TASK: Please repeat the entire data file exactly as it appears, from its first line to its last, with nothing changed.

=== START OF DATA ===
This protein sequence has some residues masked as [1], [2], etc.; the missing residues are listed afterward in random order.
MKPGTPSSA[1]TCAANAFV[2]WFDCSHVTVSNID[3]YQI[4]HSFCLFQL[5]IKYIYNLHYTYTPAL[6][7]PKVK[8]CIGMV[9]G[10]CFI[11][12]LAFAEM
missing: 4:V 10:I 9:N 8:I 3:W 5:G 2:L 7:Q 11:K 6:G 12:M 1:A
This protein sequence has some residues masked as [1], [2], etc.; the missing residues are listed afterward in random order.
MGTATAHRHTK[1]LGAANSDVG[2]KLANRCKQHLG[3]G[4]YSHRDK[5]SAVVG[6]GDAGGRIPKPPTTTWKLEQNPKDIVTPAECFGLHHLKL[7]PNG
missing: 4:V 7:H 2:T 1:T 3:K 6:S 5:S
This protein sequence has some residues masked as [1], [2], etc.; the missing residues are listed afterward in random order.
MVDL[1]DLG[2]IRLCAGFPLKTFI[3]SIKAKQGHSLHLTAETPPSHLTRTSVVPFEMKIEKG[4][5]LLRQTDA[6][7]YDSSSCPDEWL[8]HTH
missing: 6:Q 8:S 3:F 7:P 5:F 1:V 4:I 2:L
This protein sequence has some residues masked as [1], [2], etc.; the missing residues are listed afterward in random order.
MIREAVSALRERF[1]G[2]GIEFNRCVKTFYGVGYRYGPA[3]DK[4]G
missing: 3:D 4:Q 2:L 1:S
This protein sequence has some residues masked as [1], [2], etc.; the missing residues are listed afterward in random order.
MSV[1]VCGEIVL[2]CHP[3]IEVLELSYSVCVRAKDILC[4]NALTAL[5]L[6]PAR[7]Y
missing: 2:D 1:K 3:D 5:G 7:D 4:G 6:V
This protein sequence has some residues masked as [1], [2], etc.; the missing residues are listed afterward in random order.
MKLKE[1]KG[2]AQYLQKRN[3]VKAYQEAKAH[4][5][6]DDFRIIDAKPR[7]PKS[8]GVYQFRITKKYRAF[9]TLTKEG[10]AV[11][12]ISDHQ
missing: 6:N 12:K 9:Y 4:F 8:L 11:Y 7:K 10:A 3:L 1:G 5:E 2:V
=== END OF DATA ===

This protein sequence has some residues masked as [1], [2], etc.; the missing residues are listed afterward in random order.
MKPGTPSSA[1]TCAANAFV[2]WFDCSHVTVSNID[3]YQI[4]HSFCLFQL[5]IKYIYNLHYTYTPAL[6][7]PKVK[8]CIGMV[9]G[10]CFI[11][12]LAFAEM
missing: 4:V 10:I 9:N 8:I 3:W 5:G 2:L 7:Q 11:K 6:G 12:M 1:A
This protein sequence has some residues masked as [1], [2], etc.; the missing residues are listed afterward in random order.
MGTATAHRHTK[1]LGAANSDVG[2]KLANRCKQHLG[3]G[4]YSHRDK[5]SAVVG[6]GDAGGRIPKPPTTTWKLEQNPKDIVTPAECFGLHHLKL[7]PNG
missing: 4:V 7:H 2:T 1:T 3:K 6:S 5:S
This protein sequence has some residues masked as [1], [2], etc.; the missing residues are listed afterward in random order.
MVDL[1]DLG[2]IRLCAGFPLKTFI[3]SIKAKQGHSLHLTAETPPSHLTRTSVVPFEMKIEKG[4][5]LLRQTDA[6][7]YDSSSCPDEWL[8]HTH
missing: 6:Q 8:S 3:F 7:P 5:F 1:V 4:I 2:L
This protein sequence has some residues masked as [1], [2], etc.; the missing residues are listed afterward in random order.
MIREAVSALRERF[1]G[2]GIEFNRCVKTFYGVGYRYGPA[3]DK[4]G
missing: 3:D 4:Q 2:L 1:S
This protein sequence has some residues masked as [1], [2], etc.; the missing residues are listed afterward in random order.
MSV[1]VCGEIVL[2]CHP[3]IEVLELSYSVCVRAKDILC[4]NALTAL[5]L[6]PAR[7]Y
missing: 2:D 1:K 3:D 5:G 7:D 4:G 6:V
This protein sequence has some residues masked as [1], [2], etc.; the missing residues are listed afterward in random order.
MKLKE[1]KG[2]AQYLQKRN[3]VKAYQEAKAH[4][5][6]DDFRIIDAKPR[7]PKS[8]GVYQFRITKKYRAF[9]TLTKEG[10]AV[11][12]ISDHQ
missing: 6:N 12:K 9:Y 4:F 8:L 11:Y 7:K 10:A 3:L 1:G 5:E 2:V